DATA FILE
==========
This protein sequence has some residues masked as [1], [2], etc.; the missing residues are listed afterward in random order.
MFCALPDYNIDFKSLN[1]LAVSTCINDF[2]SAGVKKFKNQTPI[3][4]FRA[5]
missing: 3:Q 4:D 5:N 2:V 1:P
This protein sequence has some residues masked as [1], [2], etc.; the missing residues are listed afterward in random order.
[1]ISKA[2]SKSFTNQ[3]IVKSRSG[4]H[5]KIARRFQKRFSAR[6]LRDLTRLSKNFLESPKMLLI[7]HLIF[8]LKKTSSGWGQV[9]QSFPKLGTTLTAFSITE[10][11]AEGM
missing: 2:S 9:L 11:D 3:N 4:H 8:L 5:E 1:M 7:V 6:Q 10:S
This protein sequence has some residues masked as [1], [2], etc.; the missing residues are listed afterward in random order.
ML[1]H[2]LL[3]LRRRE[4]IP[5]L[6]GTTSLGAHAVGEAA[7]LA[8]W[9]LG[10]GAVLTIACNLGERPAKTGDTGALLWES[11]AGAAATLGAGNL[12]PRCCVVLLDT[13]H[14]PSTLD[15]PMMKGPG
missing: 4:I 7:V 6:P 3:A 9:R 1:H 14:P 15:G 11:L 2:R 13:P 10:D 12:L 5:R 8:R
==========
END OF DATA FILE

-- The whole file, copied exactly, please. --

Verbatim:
This protein sequence has some residues masked as [1], [2], etc.; the missing residues are listed afterward in random order.
MFCALPDYNIDFKSLN[1]LAVSTCINDF[2]SAGVKKFKNQTPI[3][4]FRA[5]
missing: 3:Q 4:D 5:N 2:V 1:P
This protein sequence has some residues masked as [1], [2], etc.; the missing residues are listed afterward in random order.
[1]ISKA[2]SKSFTNQ[3]IVKSRSG[4]H[5]KIARRFQKRFSAR[6]LRDLTRLSKNFLESPKMLLI[7]HLIF[8]LKKTSSGWGQV[9]QSFPKLGTTLTAFSITE[10][11]AEGM
missing: 2:S 9:L 11:D 3:N 4:H 8:L 5:E 1:M 7:V 6:Q 10:S
This protein sequence has some residues masked as [1], [2], etc.; the missing residues are listed afterward in random order.
ML[1]H[2]LL[3]LRRRE[4]IP[5]L[6]GTTSLGAHAVGEAA[7]LA[8]W[9]LG[10]GAVLTIACNLGERPAKTGDTGALLWES[11]AGAAATLGAGNL[12]PRCCVVLLDT[13]H[14]PSTLD[15]PMMKGPG
missing: 4:I 7:V 6:P 3:A 9:R 1:H 14:P 15:G 11:L 2:R 13:P 10:D 12:L 5:R 8:R